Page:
And though they didn’t know what I was contemplating in my own life, my interviewees in my last video blog, Birth Control: Should Men Step Up?, also said a few things to give me pause:**

After hearing what they had to say, I searched the Internet to find any studies that made a link between autism or miscarriages and birth control. I found none. I consulted one of SexReally.com’s medical experts, who explained that the reason it’s difficult to find research on these myths is precisely “because they’re myths!”

So I must admit I’m still a little nervous, but I’m also sure about my decision. And guess what? I’m not alone. Check out Lena Chen’s video What You Need To Know About The IUD, The Newest Birth Control Trend. Lena also gave some advice in “No Pain, No Gain: The IUD Insertion Process” to have the best experience possible. An excerpt lifted directly from Lena’s post:

  • Say yes to drugs. Getting a prescription for something that dilates your cervix will do wonders to minimize pain and make insertion easier.
  • Welcome Aunt Flo. Schedule your appointment to coincide with your menstrual cycle since your cervix will already be slightly dilated then.
  • Midol will be your best friend. After your appointment, keep handy Midol and any painkillers that target lower abdominal pain and menstrual symptoms.
  • Rough sex is out of the question. (At least for the first week.) Your cervix won’t appreciate head-on collisions for a while.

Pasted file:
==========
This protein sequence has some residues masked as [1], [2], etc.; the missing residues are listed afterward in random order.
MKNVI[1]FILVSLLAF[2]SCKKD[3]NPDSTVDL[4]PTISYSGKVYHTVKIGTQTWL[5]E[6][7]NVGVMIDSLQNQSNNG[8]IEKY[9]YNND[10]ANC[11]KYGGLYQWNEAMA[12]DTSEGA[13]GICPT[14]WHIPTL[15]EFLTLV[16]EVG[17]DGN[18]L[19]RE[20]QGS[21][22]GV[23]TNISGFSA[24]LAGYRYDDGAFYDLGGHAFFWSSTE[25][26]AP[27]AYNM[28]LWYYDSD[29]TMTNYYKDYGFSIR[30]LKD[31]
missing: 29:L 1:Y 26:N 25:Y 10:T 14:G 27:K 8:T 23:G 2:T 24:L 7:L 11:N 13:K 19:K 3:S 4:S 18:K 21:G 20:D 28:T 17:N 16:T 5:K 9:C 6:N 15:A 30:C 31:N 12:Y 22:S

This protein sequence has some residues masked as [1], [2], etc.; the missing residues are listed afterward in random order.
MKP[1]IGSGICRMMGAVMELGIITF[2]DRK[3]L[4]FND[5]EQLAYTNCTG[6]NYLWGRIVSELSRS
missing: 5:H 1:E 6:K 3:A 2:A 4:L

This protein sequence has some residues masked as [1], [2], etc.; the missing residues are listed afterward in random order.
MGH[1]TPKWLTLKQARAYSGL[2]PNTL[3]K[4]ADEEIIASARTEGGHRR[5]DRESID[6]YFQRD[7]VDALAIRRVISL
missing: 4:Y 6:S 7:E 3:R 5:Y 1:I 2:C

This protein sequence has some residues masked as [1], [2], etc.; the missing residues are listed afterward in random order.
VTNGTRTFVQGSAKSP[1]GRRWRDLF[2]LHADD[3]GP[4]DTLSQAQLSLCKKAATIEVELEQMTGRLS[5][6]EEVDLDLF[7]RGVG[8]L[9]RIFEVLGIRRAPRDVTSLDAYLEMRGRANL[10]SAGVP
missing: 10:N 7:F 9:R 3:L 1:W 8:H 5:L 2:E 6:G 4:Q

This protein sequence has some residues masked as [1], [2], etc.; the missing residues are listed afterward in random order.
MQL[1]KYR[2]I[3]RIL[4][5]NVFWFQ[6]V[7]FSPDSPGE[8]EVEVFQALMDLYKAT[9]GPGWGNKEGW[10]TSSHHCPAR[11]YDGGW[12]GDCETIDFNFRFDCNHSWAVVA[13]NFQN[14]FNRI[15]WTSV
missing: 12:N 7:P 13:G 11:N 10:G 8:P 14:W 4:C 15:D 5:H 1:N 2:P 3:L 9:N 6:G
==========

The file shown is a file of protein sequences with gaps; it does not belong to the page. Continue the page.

• Heat up. Self-heating stick-on pads (the kind you can get at drugstores for sports injuries or menstrual pain) help alleviate discomfort throughout the day. At home, a hot water bottle or an electric blanket will also do the trick.

If you’re contemplating an IUD, or just curious, read all of “No Pain, No Gain: The IUD Insertion Process” for yourself. I also found the comments on Lena’s post helpful. Everyone co-signed on how painful it is, so I now plan to ask one of my girlfriends to come with me!

What birth control method do you use? Would you ever consider trying the IUD? If you use one, do you have any advice to add?

Originally written for SexReally.com 

**SexRealy’s Editor’s Note: the comments in the embedded video about the pill causing acne and weight gain are also myths. Some types of birth control may even help with acne and, with one exception, which you can read about in our article “Does Birth Control Really Make You Fat?” no study has shown any consistent effect of birth control on weight. As for the statement that birth control can cause strokes or death, we’re guessing the interviewee is talking about a couple specific brands of the pill that are being investigated by the FDA for increasing the risk of blood clots.  To learn more about the risk of blood clots from hormonal birth control, check out EmpowHER’s article on the subject.

Originally written for SexReally.com